Here where we are, we get two (or more) good crops of potatoes per year. I plant at the end of winter (after the last frost) and late summer. If you get snow in your area you may only get the one crop, although you could stagger your plantings to have an early crop planted late winter, and a later crop planted at the end of spring.

And if your sprouts come up and you think they look like tomatoes - don't panic. Potatoes and tomatoes are both part of the nightshade family, and can look very similar. The colour of the vine depends on the variety of potato, and can vary from a light spring green to a deep purple.

Cheers, M

Saturday, 19 July 2014

A Whole New Soggy Ecosystem

G'day and welcome!

So winter solstice has passed, the days are getting longer, we've only a couple of frosts between now and what is guaranteed to be a long, hot summer. Summer in Australia is of course heralded by the most loathed of insects, the mosquito.

Keeping livestock as we do, we keep a number of water troughs. One for each paddock really. The smaller tubs, which hold about 20 gallons, are no hassle to keep clean, they're topped up and checked on daily, if one needs to be scrubbed it can be easily tipped into another, mind you that's rare as the constant influx of new water (town water here is chlorinated and fluoridated, yuk) keeps "life" from developing.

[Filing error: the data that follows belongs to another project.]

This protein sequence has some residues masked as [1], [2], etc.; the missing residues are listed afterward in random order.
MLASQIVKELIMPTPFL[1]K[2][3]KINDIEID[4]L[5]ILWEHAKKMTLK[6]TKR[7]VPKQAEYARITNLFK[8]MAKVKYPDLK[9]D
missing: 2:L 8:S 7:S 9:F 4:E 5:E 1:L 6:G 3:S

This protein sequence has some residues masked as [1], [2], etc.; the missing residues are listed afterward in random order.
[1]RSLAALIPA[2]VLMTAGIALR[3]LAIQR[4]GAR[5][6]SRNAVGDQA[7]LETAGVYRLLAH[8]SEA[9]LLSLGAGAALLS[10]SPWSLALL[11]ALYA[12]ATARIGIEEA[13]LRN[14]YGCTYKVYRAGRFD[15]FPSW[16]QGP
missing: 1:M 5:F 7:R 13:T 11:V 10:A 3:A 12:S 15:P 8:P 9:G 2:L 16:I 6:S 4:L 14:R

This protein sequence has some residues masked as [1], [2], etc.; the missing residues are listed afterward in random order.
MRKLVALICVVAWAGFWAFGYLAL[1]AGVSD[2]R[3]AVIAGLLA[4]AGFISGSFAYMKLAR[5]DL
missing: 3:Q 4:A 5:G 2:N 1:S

However the big paddock has a trough that is sized to cope with the drinking requirements of several large animals on a hot summer day. We use an old bathtub, large, solid iron lined with white enamel, heavy as a hereford bull. The kind that was designed before the words "water restrictions" were ever put next to each other in a sentence!

This lovely large tub keeps the water cool, being more than knee deep when full. The constant exposure to sunlight takes care of any chlorine very quickly however, and between the mozzies that breed there, and the algae that inevitably develops, it needs to be emptied and scrubbed every couple of weeks, until now. This year I thought we'd try a new method, rather than wasting all that water.

An Australian native swamp grass to help with oxygen in the water.
Being inspired by a couple of posts on the Keeping a Family Cow forum, we decided on a couple of goldfish. They're hardy, pretty, and the no-fuss pet of choice for kids that live in apartments.... if city folk can keep them alive, how easy will this be!